Story and Photos by Dan Goldwater
The theory of the flat tire is simple; the reality can be maddening to the unprepared. Yet, there are many paths to your goal. I hope to guide your journey and help you learn your way around flats.
Common Causes of Flats
Sharp thing on the road.
Underinflated tire: Slamming a curb or pothole with an underinflated tire can cause a “pinch flat” that breaks the inner tube even without any hole in the tire. If you ever got a flat and couldn’t figure out why, this is likely the reason.
If you’re riding a junker, a lot more can go wrong: spokes can poke through the rim and into the tube, the rim tape can be out of place or disintegrating (this tape normally protects the underside of the inner tube from sharp bits on the rim), the valve on the inner tube can leak. If you get a flat on a junker anything can be suspect, which is why your flat kit should include rim tape.
The Responsible Rider
This upstanding member of society believes in full preparedness at all times. He or she knows how to fix a flat tire and always carries a “Trusty Toolkit.” For the budding responsible rider, follow the handy steps below. For the rest of you, I suggest learning about the responsible rider and their Trusty Toolkit.
Becoming a Responsible Rider
Google “how to fix a flat bike tire.” You will find dozens of videos and instructions written by experts. Here are the ones I recommend:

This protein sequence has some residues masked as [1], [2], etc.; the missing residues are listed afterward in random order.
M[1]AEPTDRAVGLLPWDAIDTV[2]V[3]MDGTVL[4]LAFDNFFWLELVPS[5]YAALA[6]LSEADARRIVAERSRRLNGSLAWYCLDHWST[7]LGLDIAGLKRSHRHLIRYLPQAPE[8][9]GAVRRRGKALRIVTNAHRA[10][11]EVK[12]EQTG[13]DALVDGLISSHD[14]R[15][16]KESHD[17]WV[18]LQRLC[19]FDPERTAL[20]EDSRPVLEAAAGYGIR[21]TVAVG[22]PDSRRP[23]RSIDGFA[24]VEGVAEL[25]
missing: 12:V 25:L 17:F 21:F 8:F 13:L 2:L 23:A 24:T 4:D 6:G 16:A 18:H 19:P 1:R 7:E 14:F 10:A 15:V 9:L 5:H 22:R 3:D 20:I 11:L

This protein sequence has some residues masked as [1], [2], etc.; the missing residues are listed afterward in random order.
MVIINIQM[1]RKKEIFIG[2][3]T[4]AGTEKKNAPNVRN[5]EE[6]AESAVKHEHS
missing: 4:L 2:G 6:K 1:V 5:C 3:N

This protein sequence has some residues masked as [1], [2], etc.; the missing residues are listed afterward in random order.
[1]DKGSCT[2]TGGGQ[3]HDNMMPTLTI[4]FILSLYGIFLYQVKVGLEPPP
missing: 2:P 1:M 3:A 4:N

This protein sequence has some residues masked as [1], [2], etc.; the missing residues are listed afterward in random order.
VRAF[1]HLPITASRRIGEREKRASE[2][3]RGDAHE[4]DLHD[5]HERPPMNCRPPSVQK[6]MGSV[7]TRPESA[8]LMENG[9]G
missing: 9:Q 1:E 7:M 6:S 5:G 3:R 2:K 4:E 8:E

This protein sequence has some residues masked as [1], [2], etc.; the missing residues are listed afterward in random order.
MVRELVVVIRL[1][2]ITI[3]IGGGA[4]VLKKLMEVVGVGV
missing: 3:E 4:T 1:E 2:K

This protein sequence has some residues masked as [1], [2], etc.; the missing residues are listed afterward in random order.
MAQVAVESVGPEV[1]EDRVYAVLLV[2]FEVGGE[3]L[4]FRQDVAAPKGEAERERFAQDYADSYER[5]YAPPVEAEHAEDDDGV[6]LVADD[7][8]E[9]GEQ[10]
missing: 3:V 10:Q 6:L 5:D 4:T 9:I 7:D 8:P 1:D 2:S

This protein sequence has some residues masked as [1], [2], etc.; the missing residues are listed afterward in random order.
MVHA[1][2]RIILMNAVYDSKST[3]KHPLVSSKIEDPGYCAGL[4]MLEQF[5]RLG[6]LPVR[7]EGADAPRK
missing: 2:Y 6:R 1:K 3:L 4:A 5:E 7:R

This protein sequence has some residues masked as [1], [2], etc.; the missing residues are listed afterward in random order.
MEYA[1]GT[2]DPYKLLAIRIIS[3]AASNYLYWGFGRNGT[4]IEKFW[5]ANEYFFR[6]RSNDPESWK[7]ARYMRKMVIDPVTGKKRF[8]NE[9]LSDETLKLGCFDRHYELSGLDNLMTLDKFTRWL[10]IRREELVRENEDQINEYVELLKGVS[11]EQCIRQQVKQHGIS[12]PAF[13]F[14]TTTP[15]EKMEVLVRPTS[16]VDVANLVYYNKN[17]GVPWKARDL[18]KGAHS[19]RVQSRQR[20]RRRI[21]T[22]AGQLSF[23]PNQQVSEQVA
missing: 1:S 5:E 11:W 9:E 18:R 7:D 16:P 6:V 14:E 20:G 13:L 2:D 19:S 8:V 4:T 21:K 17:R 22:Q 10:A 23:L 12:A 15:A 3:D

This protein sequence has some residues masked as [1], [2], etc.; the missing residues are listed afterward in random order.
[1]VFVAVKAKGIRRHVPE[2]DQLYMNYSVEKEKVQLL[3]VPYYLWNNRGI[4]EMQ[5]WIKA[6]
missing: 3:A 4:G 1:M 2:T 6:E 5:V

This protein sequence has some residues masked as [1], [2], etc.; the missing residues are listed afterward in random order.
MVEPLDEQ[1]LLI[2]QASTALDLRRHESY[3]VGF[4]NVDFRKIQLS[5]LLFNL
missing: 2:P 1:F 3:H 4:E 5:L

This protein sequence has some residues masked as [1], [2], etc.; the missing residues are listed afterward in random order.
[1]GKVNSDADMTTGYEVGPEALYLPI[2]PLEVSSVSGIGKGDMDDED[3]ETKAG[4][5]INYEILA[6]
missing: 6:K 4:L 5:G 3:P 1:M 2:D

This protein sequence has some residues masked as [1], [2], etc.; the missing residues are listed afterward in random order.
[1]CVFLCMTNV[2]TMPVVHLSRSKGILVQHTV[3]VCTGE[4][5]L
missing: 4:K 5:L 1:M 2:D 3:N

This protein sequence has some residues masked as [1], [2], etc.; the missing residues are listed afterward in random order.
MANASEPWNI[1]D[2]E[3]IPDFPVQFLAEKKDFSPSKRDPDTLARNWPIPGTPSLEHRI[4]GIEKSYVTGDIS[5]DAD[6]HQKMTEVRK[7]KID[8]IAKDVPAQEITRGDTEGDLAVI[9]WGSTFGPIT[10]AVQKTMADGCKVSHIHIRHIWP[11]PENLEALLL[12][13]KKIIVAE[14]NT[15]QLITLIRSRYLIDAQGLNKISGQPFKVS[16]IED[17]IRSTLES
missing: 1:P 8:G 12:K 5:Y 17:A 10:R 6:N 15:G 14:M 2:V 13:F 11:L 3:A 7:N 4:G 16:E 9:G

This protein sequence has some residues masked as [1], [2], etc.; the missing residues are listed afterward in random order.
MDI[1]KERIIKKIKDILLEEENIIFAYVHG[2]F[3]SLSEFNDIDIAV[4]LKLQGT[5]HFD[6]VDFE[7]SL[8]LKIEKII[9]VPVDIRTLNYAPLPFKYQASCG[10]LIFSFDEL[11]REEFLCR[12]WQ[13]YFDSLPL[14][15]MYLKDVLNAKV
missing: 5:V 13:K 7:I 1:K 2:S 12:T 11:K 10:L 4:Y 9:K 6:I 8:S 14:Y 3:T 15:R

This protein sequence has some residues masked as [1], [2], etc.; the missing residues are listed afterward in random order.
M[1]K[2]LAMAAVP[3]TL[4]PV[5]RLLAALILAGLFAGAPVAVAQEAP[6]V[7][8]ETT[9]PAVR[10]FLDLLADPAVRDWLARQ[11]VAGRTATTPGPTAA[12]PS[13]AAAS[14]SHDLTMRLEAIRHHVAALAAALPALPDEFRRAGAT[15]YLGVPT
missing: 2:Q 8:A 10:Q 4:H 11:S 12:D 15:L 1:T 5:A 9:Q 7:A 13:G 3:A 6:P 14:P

Always carry your Trusty Toolkit when biking. I recommend the following:
-two plastic tire levers,
-inner tube patches,
-mini-sized pump and
Your bike shop can hook you up with this equipment and it will fit easily into any backpack or handbag. You may prefer a spare inner tube instead of patches – it’s bigger, but you don’t have to spend any time finding holes in a popped tube. Carry patches even if you have a spare tube.
Practice changing your inner tubeand using patches a couple of times at home before venturing out into the world. Try both the front and rear wheels. You don’t want to be figuring out what does and doesn’t work at a rainy bus stop late at night.
Ready for Anything
Now that we’ve covered the basics, what remains is a vast store of situational methods to help you solve any problem with whatever is at hand.
Tire levers: Most tires can be removed and replaced without levers. The beginning of this video shows the best method for creating slack in a tire: youtube.com/watch?v=j3nm8fHCPBU
Once the slack is there, and with a little bit of practice, you can roll the tire off the rim with your palms or thumbs. If you still prefer levers, handy substitutes include your axle quick-release levers or metal spoons. Sharp tools like a screwdriver must be covered in layers of tape or cloth first.